North Korea has launched what appears to be two short-range ballistic missiles into the sea, according to South Korea’s military.
It is the fifth set of missile tests in less than three weeks, and is being seen as a protest at the slow pace of nuclear talks with the US, and the ongoing US-South Korea joint military exercises in the region.
The launches were revealed hours after Donald Trump said he received a “beautiful” letter from North Korean leader Kim Jong Un, and predicted that they will engage in further talks to try and resolve the nuclear stand-off.
Mr Trump reiterated that he was not concerned by the weapons being launched, despite the threat they pose to the US allies in the region.
South Korea’s joint chiefs of staff said that the alleged ballistic missiles were fired from the North’s eastern coast – travelling about 250 miles and reaching a height of 30 miles.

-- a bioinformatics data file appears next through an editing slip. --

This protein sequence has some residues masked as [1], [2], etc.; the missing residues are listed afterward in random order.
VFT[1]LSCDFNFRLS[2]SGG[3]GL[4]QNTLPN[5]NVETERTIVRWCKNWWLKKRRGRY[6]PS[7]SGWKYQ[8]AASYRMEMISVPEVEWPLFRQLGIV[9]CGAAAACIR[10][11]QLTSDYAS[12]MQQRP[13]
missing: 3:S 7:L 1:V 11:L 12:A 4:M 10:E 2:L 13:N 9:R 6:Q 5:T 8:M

They landed in waters between the Korean Peninsula and Japan.
Officials in Seoul said that the tests were likely aimed at confirming how reliable the North’s newly developed weapons were, and demonstrating their resentment over the US-South Korea military drills.
Pyongyang has launched a number of short-range missiles over the last few weeks, saying that the allied military drills compel it to “develop, test and deploy the powerful physical means essential for national defence”.
Mr Trump has been downplaying the secretive state’s launches, with experts saying this tactic has allowed the country to intensify its testing activity, whilst it seeks to build leverage ahead of negotiations, which could start again sometime after the end of drills later in the month.